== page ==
Ultimately, inclusive marketing’s goal is to welcome people, regardless of their identities, into engagement with a brand’s community and offerings. But it also invites disenfranchised or underrepresented groups — LGBTQIA+, people of color, people with disabilities, etc. — into the conversation.

A welcoming approach and environment ensures better reach for brands, but more importantly, makes the world a better place.

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Key considerations of inclusive marketing

Creating inclusive marketing that has impact requires the careful crafting of things like tone, positioning, language, sensitivity and empathy, and much more. Here’s a deep dive into some of the most important inclusive marketing considerations:


The tone, or the sentiment of a piece of content, is important to establishing an inclusive marketing position. Being cognizant of inclusive tone requires careful attention to the goal of a given piece of content and the impact it will have. A welcoming, open tone helps to keep things inclusive.

Inclusive language

Word choice in marketing materials is also essential to creating inclusivity. Words have the power to bring us together but they can also create misunderstandings and divide us. The same goes for your references, metaphors, and stories. 

Focus on developing language that supports your goals around tone, as this is a good guide. Also be mindful of the impact your language may have on diverse audiences.


We know that all major brands serve just about every identity imaginable. A brand like Coca-Cola, for example, serves the entire U.S. and that means marketing a product to everyone. This has major implications for all marketing efforts.

Based on the data, successful brands build buyer personas that accurately represent real people and their complex behavior. When doing this it is important to consider all the potential demographic information and identities of your target market. 

Including diverse persona examples early on provides better results built upon more realistic insights. If diversity isn’t part of your personas, you’re not only missing profitable demographics, but excluding real people.

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Images and visuals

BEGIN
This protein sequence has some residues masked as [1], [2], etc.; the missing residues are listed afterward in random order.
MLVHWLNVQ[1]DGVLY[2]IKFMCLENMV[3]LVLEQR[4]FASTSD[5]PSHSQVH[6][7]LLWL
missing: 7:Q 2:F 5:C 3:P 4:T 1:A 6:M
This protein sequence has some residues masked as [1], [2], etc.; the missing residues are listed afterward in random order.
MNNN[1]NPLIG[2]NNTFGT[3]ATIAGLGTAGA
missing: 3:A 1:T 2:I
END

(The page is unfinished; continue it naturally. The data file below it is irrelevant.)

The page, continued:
A foundational aspect of inclusive marketing is the use of imagery that reflects real world diversity. Your target audience and customer base contains multitudes of identities so why wouldn’t your imagery reflect this reality?

When choosing imagery to represent your customers as well as internal teams, pick a range that reflects many types of diversity like race, ability, culture, and more. This is a great way to up your customer engagement.


A key tenet of inclusion is the acceptance and celebration of diverse cultures, as well as creating spaces where this can happen. Overall, your marketing materials, site, and other assets should be based on accessibility, usability, and welcoming to all. 

In other words, when you create content, don’t write from an ethnocentric point of view or appropriate culture. Instead, try to foster an environment that makes room for the full range of identity, specifically cultural backgrounds.

In fact, that advice should extend across your entire content strategy.

Great examples of inclusive marketing

Check out this industry-defining inclusive marketing leader:


Perhaps one of the most compelling brands on the inclusion front is Etsy. Specifically, we’re talking about the brand’s unique Indigenous Artisans Collective.

The Indigenous Artisans Collective is one of many identity-themed categories that celebrates indigenous culture through the lens of authentic crafts, jewelry, and other goods.

This section lists items from indigenous makers, highlights specific people, shares the items and info with Etsy’s general audience, and invites increased participation by indigenous people. This is inclusive marketing done perfectly. 

Images below:

Maker Communities show off the unique cultural productions of people of diverse backgrounds. Not only does this let people tell their unique stories and center their voices, it also provides economic opportunities.
Etsy invites users to learn more about the individual craftspeople behind the products and even produces blog-style content about them. You learn about the person’s unique identity, the roots of their craft, and more.
The Uplift Makers Program lets representatives of diverse groups play a major role in selecting the makers and crafts that appear in the Indigenous Artisans Collective. This adds an interesting layer of agency for indigenous makers on Etsy and also focuses on their unique backgrounds and perspectives.

Final thoughts

Inclusive marketing can become another buzzword for marketing professionals but when it’s done with intention and for the right reasons, it can be transformative for the brand and its audience. From better brand trust to more engagement, as well as social good, implementing a thoughtfully created inclusivity focus has no downside.

Consider focusing on some of the tips in this article but also look to Etsy and other great inclusive marketers like Apple or Microsoft for inspiration. Remember, inclusivity is now a market imperative due to its wide adoption but it’s also simply the right thing to do.

Inclusive marketing FAQs

What is inclusive marketing?

Inclusive marketing meaning: Inclusive marketing is a marketing technique that highlights, incorporates, and attempts to represent the diversity of the real world in a brand’s overall external communications and marketing efforts.

What is inclusive advertising?

Inclusive advertising meaning: Inclusive advertising is the same as inclusive marketing in most contexts. Inclusive advertising shares the methods and goals of representing real world diversity in marketing efforts.